Option Premiums Part II: Volatility

  by Tyler Curtis

by Tom Doan

In the Snider Investment Method, we sell options for a premium, which is the amount we receive for selling someone the right to purchase our shares at a particular price over a given period of time. This is the second of a series, with each article explaining a different component that helps determine the premium of a stock option. The last article discussed time and how the Snider Method uses the time value to its advantage. Today’s focus will be on volatility, another important factor that determines option premium.

As a stock price fluctuates up and down, the extremity of these movements is known as volatility. A stock with a higher volatility can have its stock price spread out over a larger range of values than a stock with a lower volatility. There are also different types of volatility: historical volatility and implied volatility. Historical volatility is the degree which a stock price has varied in the past while implied volatility is the estimated volatility of a security’s price in the future. Although historical volatility is important, option premiums are based off the stock’s implied volatility.

For example, say you have two positions in UVW and XYZ and as of today both are priced at $20 and tomorrow UVW will either be at $19 or $21 and XYZ will either be at $17.50 or $22.50. XYZ has a higher implied volatility because it has greater uncertainty and a larger range of potential prices. Because of the wider range of prices, the option premium will be higher for a volatile stock than a less volatile stock. Investor “A “may be bullish and decide to buy calls on UVW and XYZ and Investor “B“ may be bearish, thus selling UVW and XYZ calls. However, since XYZ has a higher degree of uncertainty to the direction and extremity of the price for XYZ, Investor “A” will be paying more for the call options and Investor “B” will be receiving more in option premium for the XYZ position.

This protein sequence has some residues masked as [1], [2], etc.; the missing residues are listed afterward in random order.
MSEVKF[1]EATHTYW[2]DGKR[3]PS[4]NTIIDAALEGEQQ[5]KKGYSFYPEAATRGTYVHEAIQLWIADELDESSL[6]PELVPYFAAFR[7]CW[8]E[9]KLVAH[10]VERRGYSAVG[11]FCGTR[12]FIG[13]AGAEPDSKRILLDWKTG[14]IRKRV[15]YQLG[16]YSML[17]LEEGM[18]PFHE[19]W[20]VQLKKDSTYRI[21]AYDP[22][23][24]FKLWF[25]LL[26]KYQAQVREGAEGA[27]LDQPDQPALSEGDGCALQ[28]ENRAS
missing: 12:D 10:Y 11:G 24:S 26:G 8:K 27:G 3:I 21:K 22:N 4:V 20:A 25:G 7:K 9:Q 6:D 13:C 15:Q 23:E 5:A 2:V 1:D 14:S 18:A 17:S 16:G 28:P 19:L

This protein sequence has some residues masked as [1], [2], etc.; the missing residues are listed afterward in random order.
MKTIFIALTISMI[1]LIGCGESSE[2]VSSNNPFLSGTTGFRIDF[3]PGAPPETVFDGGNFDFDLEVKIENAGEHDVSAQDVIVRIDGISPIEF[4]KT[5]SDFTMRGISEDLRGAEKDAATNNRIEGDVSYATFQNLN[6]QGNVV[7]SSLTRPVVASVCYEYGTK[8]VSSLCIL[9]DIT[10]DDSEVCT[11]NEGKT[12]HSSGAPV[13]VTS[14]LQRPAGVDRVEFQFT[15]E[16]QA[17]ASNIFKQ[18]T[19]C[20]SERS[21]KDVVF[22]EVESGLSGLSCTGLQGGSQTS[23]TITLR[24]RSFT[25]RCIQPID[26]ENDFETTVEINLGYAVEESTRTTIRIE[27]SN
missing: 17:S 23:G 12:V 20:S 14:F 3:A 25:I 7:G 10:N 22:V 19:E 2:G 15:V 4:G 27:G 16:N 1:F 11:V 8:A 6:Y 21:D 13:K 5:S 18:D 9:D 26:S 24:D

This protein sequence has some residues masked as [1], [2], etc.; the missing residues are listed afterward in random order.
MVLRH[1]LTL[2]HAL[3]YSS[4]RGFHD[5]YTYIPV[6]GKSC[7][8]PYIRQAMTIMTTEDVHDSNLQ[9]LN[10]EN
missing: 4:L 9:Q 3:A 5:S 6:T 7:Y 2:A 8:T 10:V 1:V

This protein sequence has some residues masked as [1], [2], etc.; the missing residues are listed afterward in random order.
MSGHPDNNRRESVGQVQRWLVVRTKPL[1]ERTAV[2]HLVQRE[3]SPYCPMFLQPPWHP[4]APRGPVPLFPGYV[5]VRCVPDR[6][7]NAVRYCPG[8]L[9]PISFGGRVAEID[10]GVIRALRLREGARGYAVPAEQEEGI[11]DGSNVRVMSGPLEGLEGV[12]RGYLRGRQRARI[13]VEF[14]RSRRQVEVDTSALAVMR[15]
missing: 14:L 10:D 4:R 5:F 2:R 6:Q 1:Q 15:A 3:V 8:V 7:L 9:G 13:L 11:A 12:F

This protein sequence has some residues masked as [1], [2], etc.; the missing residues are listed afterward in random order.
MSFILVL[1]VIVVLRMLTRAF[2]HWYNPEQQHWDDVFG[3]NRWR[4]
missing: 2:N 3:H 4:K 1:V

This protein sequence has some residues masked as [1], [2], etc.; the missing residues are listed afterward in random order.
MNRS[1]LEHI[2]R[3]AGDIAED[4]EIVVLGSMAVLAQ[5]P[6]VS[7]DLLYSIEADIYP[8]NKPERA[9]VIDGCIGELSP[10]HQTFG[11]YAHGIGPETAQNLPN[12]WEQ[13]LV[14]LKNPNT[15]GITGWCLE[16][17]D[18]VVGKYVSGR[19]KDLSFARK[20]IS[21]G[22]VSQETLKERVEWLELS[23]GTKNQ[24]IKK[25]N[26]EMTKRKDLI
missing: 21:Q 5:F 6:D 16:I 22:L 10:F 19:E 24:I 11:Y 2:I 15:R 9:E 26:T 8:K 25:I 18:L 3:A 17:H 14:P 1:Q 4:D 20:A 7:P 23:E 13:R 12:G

The Snider Method is designed to take advantage of volatile stocks by reaping the higher option premiums those positions generate while simultaneously managing risk. The Snider Method incorporates measures such as the Band Rule, purchase Level, diversification, and screens in Lattco to help mitigate the risks associated with volatility. With these measures in place, the Snider Method utilizes the time and volatility factors in option premiums.

UP NEXT: Underlying Stock Price and an Intro to the Greeks.

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